Fighting Style: Salas is one of the do-everything-well-but-nothing-great kind of guys. As a result he tries to be unpredictable with where he wants to take the fight and when able to do that is when he finds the most success.
Wall is more of a grinder. He doesn't have a lot of power and his submission abilities are limited, so he tries to wear down his opponents. His striking is nothing to sing about either... which is why I'm not mentioning anything else about it.
What to Expect: Salas doesn't mind letting his opponent take the center of the cage as he uses good angles to pop his opponents with shots. As a result, rather than let Wall take the fight against the fence, he'll try and let him control the center and think that he is controlling the fight. Even if Salas opts for this strategy, Wall is tentative in space.
I'd also expect Salas to get the fight to the ground quite a bit too. He isn't a great wrestler, but he is certainly better than Wall. Wall is alright at fighting off submissions and Salas isn't great at them by any means, so don't look for a submission. As for Wall on subs? He has two submission victories (his only stoppage finishes), but they came against fighters with 5 combined fights. He isn't gonna get Salas.
X-Factors: Wall is from Australia, so the time difference and flight across the world could throw him off.
Who Will Win: Wall has fought against some tough Australian dudes, but the circuit in Australia has yet to reach the levels of the US. Salas won't be able to finish him, but should win handily. Salas by Decision
Story Thus Far: Tumenov is a 22-year old prospect from Russia with a little bit of hype behind him. That hype has been tempered though as he is coming off of a loss in his UFC debut to Ildemar Alcantara. Now the UFC is trying to get him back on track with a more than winnable fight against Lapsley.
That isn't to say that Lapsley qualifies as a walk in the park. He is a long-time regional veteran who finally made his UFC debut unsuccessfully at the end of last year against Jason High. Even though I am glad to see Lapsley get his shot in the UFC, he is 34 and the UFC has no investment hype-wise in him. He is being set up to make Tumenov look good.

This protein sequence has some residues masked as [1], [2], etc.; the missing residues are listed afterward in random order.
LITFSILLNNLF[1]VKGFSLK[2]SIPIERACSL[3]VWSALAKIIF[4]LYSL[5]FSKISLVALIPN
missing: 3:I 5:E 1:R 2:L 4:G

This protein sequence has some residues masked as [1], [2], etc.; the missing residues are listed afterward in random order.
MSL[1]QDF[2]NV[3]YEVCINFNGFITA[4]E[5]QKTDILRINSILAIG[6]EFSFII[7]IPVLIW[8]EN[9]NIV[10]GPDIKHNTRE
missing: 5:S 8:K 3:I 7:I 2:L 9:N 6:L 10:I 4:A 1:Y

Fighting Style: Tumenov likes to box and does so very well. He has some very solid kicks too and his last victory was kicked off by a head kick (see what I did there?). With 8 KO/TKO victories and zero by submission, his method of victory offers a lot of insight. He throws everything he's got in all of his punches and has devastating GNP. I can't recall seeing him go for a submission attempt and he didn't show much on the ground against Alcantara besides the ability to survive.
Lapsley on the other hand is quite the opposite with 16 submission victories which is accentuated by his wrestling background. He is a good grappler, but was smothered by High and isn't a BJJ expert by any means. He is simply a smart fighter who capitalizes on opponents mistakes. The perfect type of opponent for the UFC to match up young prospects against.
What to Expect: You haven't been paying attention if you haven't figured it out yet. Lapsley will be looking to floor Tumenov and Tumenov will want to keep things standing. The fans will be cheering for Tumenov considering everyone loves a KO and Tumenov wouldn't be capable of providing an entertaining grappling match with Lapsley. Does Lapsley have some power? Yeah... but it would take a very precise punch for him to score the KO.
While Tumenov will look to keep the fight standing, he does have a powerful shot and Lapsley isn't the best at defending them. It might be the ideal way for Tumenov to end the fight via GNP. Lapsley is tough and has great survival instincts too (no losses by KO/TKO) so Tumenov will have a hard time finishing him. Plus, Lapsley was able to reverse High in the second round and steal that round from him and Tumenov isn't nearly as skilled as High on the ground.
Lapsley does have the ability to take Tumenov down using your basic wrestling takedowns and is very methodical on the ground. His submissions are telegraphed, but as tactical as he is it really doesn't matter. Tumenov is powerful though and would likely be able to stifle most of what Lapsley has.
X-Factors: Tumenov put forth a good showing against Alcantara early on, but his gas tank didn't run very deep. Lapsley has been around for a long time and his even-keeled manner within the Octagon indicates that. He knows how to pace himself. Neither fighter has been KO'd either.
Who Will Win: The UFC thinks Tumenov will win this and so do I. Lapsley is an ideal opponent for him as he will make him work for his victory and is just dangerous enough to make sure Tumenov doesn't take him lightly. Tumenov wins the striking exchanges and gets a few takedowns to get his first UFC victory. Tumenov by Decision
Record for last Card: 6-4
Record for Year: 96-55-1